Gradually their lives intertwine, and Francis gets more complicated as she embarks on a passionate affair with Nick. There are infidelities, intimacies, sorrow, some laughter and at times, crippling period pain. The prose is elegant, intelligent, witty — and a re-read cemented that I preferred it to her second novel, Normal People.
Sarah Schmidt’s See What I Have Done
Sarah Schmidt’s debut, the much-hyped See What I Have Done is a reimagining of the infamous, unsolved Lizzie Borden case of 1892, where 32-year-old Lizzie Borden was put on trial for the brutal, bloody murder of her father and stepmother. The bodies of Andrew and Abby Borden are discovered — he’s found on the sitting room sofa, she upstairs on the bedroom floor — both murdered with an axe.
Australian novelist Schmidt revisits the frequently told story already immortalised in many a film and TV show, this time telling it from differing points of view. Who did it? The maid? Lizzie’s sister Emma? Or did Lizzie get away with murder? A claustrophobic, gripping story that lingers long after the final page has been turned.
Sarah Henstra’s The Red Word
The Red Word by Sarah Henstra (Tramp Press, approx. €14.99, out now) is the author’s first adult outing. Set in the mid-nineties, she uses a poignant setting of an Ivy League college campus to examine cultural mythology and how it might imbue our daily behaviour. Canadian student Karen becomes embroiled with members of a sorority-bashing, fraternity-loathing feminist group while living in an off-campus house, nicknamed Raghurst.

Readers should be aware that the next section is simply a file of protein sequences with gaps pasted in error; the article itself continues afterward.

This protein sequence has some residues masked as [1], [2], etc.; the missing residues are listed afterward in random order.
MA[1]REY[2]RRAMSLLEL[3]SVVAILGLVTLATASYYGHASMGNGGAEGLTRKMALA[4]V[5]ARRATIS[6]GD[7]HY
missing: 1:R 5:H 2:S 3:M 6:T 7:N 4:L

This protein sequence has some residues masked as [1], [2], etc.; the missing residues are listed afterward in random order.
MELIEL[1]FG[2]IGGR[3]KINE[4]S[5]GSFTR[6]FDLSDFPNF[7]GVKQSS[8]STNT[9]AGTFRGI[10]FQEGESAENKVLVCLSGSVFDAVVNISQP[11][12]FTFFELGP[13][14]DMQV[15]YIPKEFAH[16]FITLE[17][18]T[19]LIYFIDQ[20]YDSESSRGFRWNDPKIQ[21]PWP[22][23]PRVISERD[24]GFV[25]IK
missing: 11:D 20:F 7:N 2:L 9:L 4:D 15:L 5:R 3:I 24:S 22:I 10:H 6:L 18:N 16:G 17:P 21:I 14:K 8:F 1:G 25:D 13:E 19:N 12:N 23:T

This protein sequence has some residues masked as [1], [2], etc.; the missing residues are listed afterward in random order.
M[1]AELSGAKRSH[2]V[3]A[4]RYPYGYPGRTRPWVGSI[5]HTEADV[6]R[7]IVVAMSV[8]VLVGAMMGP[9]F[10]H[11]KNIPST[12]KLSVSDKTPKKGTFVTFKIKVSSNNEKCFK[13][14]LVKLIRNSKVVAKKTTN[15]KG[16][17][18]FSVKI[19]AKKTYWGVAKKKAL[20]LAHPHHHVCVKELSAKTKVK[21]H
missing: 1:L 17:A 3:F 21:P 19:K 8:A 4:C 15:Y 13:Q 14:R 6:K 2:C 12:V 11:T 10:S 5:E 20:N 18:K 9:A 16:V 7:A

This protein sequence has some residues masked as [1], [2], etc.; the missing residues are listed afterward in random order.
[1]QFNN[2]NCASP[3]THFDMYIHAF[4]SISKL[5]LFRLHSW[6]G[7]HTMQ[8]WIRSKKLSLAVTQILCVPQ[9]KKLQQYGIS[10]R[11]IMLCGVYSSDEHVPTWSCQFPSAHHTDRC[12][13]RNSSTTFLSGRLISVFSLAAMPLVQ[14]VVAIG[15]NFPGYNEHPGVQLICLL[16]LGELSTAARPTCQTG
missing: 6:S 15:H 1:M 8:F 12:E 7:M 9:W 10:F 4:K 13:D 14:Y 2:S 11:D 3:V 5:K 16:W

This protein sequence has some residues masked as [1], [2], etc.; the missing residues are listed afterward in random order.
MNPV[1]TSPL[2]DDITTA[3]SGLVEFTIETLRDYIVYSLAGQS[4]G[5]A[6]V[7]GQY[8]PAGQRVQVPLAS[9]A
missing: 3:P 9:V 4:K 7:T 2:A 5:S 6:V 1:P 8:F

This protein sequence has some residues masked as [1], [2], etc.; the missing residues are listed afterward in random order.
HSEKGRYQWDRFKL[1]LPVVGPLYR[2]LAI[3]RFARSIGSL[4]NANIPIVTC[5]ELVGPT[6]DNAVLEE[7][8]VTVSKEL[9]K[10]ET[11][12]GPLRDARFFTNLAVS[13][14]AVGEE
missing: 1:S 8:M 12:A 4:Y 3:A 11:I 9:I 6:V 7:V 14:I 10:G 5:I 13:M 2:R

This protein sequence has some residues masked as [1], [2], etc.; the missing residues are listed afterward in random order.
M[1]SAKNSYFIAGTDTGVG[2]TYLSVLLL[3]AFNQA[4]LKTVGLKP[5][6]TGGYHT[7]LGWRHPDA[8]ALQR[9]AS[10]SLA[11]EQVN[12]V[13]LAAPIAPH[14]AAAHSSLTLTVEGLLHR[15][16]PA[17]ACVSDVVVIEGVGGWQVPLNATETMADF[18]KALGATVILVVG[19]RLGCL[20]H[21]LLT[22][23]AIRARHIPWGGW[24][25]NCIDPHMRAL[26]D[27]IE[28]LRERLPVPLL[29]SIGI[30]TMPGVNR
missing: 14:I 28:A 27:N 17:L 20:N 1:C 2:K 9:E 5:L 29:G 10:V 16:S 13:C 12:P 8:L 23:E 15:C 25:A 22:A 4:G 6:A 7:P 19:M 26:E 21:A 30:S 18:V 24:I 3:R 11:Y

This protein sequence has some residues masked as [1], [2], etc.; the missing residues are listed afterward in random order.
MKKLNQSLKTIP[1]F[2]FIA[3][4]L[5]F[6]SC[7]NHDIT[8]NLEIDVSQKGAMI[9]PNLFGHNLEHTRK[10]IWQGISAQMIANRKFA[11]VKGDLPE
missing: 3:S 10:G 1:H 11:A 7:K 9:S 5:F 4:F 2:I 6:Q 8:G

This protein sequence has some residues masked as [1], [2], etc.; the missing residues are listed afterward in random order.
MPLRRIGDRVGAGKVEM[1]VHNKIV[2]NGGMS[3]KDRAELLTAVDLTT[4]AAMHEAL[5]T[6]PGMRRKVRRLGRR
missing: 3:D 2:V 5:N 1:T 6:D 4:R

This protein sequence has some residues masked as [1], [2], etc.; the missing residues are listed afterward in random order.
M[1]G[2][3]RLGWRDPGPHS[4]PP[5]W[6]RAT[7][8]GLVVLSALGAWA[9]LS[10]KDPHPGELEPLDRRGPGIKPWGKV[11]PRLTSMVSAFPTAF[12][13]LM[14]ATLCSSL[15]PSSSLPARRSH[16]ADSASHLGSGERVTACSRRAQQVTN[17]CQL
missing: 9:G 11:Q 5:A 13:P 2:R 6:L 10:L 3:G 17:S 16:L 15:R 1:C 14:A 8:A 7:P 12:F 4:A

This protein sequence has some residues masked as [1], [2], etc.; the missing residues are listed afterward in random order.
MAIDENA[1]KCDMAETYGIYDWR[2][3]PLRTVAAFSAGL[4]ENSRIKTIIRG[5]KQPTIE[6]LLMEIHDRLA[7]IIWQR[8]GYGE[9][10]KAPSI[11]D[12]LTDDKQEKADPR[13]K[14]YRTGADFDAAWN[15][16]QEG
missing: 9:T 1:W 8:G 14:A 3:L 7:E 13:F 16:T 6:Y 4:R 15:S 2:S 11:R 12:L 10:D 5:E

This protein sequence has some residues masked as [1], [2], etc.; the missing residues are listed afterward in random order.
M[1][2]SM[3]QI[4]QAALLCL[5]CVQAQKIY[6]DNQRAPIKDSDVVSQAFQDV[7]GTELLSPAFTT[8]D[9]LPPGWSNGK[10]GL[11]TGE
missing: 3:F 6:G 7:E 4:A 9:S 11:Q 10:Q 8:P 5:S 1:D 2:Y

To stand out, she dates Mike, a member of a notorious fraternity, Gemma Beta Chi. Word gets out that fellow fraternity member, Bruce Comfort has gotten a girl pregnant and refuses to accept responsibility, so the Raghurst ringleader Dyann decides to drug or ‘roofie’ the entire fraternity at a party. But after a woman ends up gang-raped after accidentally consuming the drug, rumours spread on campus like wildfire over what exactly happened — and who committed the horrific assault. Henstra expertly uses Greek myths to explore sexuality, debauchery, power dynamics and misogyny with sensitive and sharp writing — and a keen understanding of what is an extremely complex subject matter.